Kings of War: A Year in Review

It’s been a big year for the both of us on the Kings of War front. From finding out Kings of War even existed to diving headfirst into the tournament scene, painting up armies and starting to write this very column.  We dive into our relatively unfiltered thoughts regarding our Kings of War journey through 2021.


For me Jumping into Kings was easy. I’d been playing Warhammer 40,000 for a while, but was growing dissatisfied with the state of the game, especially with the power creep and the book bag creep. 

A work friend mentioned a one day event for Kings of War was coming up. He lent me a copy of the rules and an army (League of Rhordia), and I went along and had a blast. I got stomped pretty hard in all my games, but the variety of armies, the looks, the themes and the models, grabbed me hard. After looking through all the factions (here’s our summary for you), the theme and unique style of Mantic’s Nightstalkers were the faction I picked. 

Leaning into the cosmic horror vibe, I picked a galactic paint scheme. It also let me paint somthing other than reds and metalics that I had been using for my Ad Mech stuff. This also let me try out a few new techniques, like sponging, which I’d never done before.

Urr’s Blood Worms. Model is a D&D Nolzur’s Marvelous Miniatures: Behir

I also got to use (and stare longingly) at models from a whole new variety of manufacturers. While I did include some Games Workshop stuff from a previous, abandoned project, the other models are mainly from Mantic, with a few from Wizkids and some 3D prints. All of which I think look great and suit the theme of the army. Allowing any miniatures you like really gets the creative juices flowing!

Urr’s Shadow-Hulk. Model is the God of Fear from Rocket Pig Games

I used desert-style basing to add some contrast to the blue hues. We’ll eventually get to writing about multibasing, the style of which you’ll see above, which may just be the greatest innovation in rank and flank games.    

Given our city spent a lot of time in lockdown this year, I’ve painted up a huge amount. This painting was almost entirely for the Nighstalkers, but I did win a dragon for a tournament wooden spoon prize, and have painted it up as well. 

Urr’s Dragon. Model is a D&D Nolzur’s Marvelous Miniatures Dragon

I’ve now basically got the army fully finished, with just a few more units to add thanks to renewed life from Clash of Kings 2022 (review here). Now it’s just practicing and maybe even getting good with it.

For next year, I have already started a few test models and ordered some more (buying things counts as progress, right?), and hopefully this one will be able to be used as a few different armies.

Urr’s Magus. Model is a Shaman from Warlord Games’ Mythic Americas range



My journey into Kings of War started the same (shared colleague/enabler), yet I went in for different reasons. I had quite a considerable Warhammer Fantasy Battles collection of old Warriors of Chaos, Orcs and Goblins languishing in cupboards. I took my Goblins to this first tournament and was amazed that not only did I manage to play my first games of Kings of War in a tournament setting, but I enjoyed it the whole time!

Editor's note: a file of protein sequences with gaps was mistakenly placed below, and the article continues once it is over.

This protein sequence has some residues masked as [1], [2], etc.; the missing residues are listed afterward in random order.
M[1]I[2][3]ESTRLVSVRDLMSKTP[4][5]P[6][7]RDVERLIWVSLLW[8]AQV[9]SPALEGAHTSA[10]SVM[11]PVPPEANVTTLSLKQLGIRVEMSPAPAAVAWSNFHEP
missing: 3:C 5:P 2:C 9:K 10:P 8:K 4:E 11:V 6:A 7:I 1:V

My first Kings of War army from back at the start of 2021 – not easy on the eyes!

For 2020 I had been painting Drukhari non-stop, so when I got some of Mantic’s Forces of the Abyss I was happy to change pace. Since then, I haven’t looked back (sorry True Kin of Commorrogh). 

My Abyssal Horsemen, with painting inspiration from the Witcher’s Riders of the Wild Hunt.

My Warriors of Chaos collection was the smallest of my armies, hence bolstering it with some of Mantic’s miniatures seemed logical. I painted up my old Chaos Warriors to be Abyssal Guard, and then recruited Dragon Ogres to be Molochs. All these neglected models were getting used, and, more importantly, getting painted!

The main difference between Dragon Ogres and Molochs are the number of legs.

The most exciting thing I have taken from my year in Kings of War is the importance of movement. Although movement is very important in Warhammer 40,000, bringing the most guns was always an easier option. By contrast, bringing the most guns to a Kings of War game is usually unwise (unless you’re Jeff O’Neal), and I had to learn this right from the basics. Perhaps when I return to my Aeldari, I will be a better general.

My Abyssals learnt had a hard lesson in movement against the Empire of Dust.

This year was also the first time I have fielded a fully-painted fantasy army! Something about multi-basing makes the completion of a unit ultra-satisfying. No extra models, just the exact amount needed to fill that base and no more. As Urr suggested, we plan to rave about multibasing soon, because people need to know about it.

My Forces of the Abyss looking pretty fine on the table (if I do say so myself!).

My goals for next year are to finish up TWO ‘new’ armies. I have my Goblins collection that needs to be repainted (sorry 15 year old me, they’re just not very good) and multibased. Then I have those very tasty Riftforged Orcs to get into. Am I a sucker for Evil armies? Yes. It’s probably the fact that painting evil armies grants a certain leeway. Something that the crisp clean lines of the Good armies doesn’t brook. 


While we’ve not been quite as prolific as some of the other authors here, there’s still plenty more juice in our tanks. We can’t wait to bring you more good stuff in the following months, including a road trip to Australia’s biggest Kings of War tournament, new armies, hobby updates and maybe even finishing our “beginners guide” style articles!

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